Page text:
As mentioned in the former post on neuroplasticity, based on many researches of the scholars, we have learned that the affected side (body parts in which movements are suppressed due to the stroke) of the brain-damaged patients could be recovered. Obviously, it would not completely come to the condition prior to the damage but the recuperation will differ in accordance with the amount of effort put into.
Here, ‘effort’ means making patients actively use and move their affected side. However, since most of the patients cannot move their body at will, they avoid using their unaffected side. No matter how strong their will is, they tend to use their normal side (unaffected side) in daily lives.
For example, when opening and closing a door, it takes much more time and effort with the affected arm compared to using normal arm. Naturally as patients stop moving their uncomfortable limb, muscular dystrophy (loss of capability due to the unused muscles) and loss of sense would appear.
- The video of the hemiplegia patient opening and closing the door
Clinicians then wondered if “there would be ways to show that the affected side could function”. The result of the concern is "Constraint-Induced Movement Therapy"(CIMT).
In the research of 1968, Taub & Berman operated a unilateral dorsal Rhizotomy on a monkey. The monkey had completely lost the capability to move its left upper-limb.
By bandaging the normal limb so that it would not be used, the intensive exercise to make the monkey use its affected limb was implemented. As a result, the movement of the affected side improved, almost to the normal condition.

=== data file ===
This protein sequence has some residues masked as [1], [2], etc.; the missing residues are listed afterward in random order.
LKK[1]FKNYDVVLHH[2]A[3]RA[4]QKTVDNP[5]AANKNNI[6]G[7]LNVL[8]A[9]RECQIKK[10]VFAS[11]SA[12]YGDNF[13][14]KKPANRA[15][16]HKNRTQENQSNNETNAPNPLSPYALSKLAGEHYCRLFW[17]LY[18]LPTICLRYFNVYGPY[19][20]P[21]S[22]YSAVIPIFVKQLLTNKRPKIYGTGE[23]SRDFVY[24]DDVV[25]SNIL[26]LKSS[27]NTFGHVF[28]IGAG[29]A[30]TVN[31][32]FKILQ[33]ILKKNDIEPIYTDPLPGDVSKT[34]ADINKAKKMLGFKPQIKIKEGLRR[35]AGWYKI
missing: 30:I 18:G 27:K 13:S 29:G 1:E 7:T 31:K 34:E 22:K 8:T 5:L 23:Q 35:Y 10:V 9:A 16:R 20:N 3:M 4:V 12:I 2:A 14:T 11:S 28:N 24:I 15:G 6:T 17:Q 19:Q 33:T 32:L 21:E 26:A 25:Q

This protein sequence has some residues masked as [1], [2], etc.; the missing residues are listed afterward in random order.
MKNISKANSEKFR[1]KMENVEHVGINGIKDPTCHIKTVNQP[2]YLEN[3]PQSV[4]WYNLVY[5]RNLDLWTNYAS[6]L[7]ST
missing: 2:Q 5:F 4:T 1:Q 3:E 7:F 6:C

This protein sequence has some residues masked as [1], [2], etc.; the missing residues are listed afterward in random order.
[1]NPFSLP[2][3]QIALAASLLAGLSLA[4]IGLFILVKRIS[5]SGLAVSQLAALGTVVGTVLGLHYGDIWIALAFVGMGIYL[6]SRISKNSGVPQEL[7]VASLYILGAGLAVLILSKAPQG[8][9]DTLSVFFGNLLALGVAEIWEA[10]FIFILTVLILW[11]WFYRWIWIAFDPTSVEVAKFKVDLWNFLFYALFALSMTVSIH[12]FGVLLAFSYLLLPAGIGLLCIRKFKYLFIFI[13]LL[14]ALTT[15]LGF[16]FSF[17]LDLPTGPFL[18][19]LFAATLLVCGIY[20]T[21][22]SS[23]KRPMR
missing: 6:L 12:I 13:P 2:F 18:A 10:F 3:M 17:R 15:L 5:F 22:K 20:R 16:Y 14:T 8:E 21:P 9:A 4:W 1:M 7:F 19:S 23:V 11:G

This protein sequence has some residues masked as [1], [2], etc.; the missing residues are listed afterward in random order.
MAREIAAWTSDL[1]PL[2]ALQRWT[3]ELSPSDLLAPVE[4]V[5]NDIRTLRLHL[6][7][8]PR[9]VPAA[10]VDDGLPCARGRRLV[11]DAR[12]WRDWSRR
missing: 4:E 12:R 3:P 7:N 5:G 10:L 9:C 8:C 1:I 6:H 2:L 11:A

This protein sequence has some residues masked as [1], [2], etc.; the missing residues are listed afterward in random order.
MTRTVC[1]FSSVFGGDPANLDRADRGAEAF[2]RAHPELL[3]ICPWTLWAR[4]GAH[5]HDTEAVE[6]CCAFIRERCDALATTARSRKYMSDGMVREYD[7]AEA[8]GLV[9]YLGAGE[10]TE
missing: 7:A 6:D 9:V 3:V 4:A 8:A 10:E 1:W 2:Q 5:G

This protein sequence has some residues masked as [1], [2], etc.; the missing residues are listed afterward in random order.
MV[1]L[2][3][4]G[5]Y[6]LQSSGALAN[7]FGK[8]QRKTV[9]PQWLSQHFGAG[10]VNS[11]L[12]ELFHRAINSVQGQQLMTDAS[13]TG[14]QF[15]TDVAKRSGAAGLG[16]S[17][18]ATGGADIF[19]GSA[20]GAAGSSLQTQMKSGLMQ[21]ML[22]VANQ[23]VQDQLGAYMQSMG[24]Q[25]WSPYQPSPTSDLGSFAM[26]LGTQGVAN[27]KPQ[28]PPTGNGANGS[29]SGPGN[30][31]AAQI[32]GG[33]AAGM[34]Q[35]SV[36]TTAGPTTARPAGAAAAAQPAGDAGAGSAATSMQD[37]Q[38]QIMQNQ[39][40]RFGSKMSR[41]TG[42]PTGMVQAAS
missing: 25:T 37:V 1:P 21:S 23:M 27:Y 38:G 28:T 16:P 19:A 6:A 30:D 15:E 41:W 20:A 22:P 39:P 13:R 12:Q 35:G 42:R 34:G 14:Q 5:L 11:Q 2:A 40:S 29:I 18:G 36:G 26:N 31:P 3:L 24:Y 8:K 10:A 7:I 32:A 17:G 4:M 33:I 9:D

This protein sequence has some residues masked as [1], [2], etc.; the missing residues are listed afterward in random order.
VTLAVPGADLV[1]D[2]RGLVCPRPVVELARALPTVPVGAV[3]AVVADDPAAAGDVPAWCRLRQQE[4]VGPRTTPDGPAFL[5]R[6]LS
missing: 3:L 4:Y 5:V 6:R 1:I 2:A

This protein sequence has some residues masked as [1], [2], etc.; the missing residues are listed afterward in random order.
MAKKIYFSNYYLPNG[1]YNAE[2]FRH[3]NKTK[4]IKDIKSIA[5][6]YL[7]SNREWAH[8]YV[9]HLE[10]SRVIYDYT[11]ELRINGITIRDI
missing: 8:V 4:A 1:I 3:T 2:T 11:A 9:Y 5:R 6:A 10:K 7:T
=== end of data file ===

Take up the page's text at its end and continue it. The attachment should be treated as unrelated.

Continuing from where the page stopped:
Based on the relevant studies, researchers including Fritz developed "Constraint-Induced Movement Therapy" in 2005, a therapeutic technique that could be applied to humans. This therapy was invented to overcome learned non-use syndrome. It (Force Use) consists of restricting the normal arm and intensively exercising with the damaged arm and hand.
Learned non-use syndrome could fairly be controlled within the rehabilitation treatment. That is, depending on what kind of treatment you receive, learned non-use could diminish. The home environment ideal for patients to train every day with their affected side is strongly required.
Considering these, RAPAEL Smart Rehabilitation Solution was developed. While training with RAPAEL, stroke patients get to concentrate on games. This rehabilitation environment induces the patients to unconsciously use their affected side.
In addition, RAPAEL analyzes the training results of the patients with the artificial intelligence, recommends suitable games and by targeting a goal and level for each game, patients can constantly be motivated to train themselves.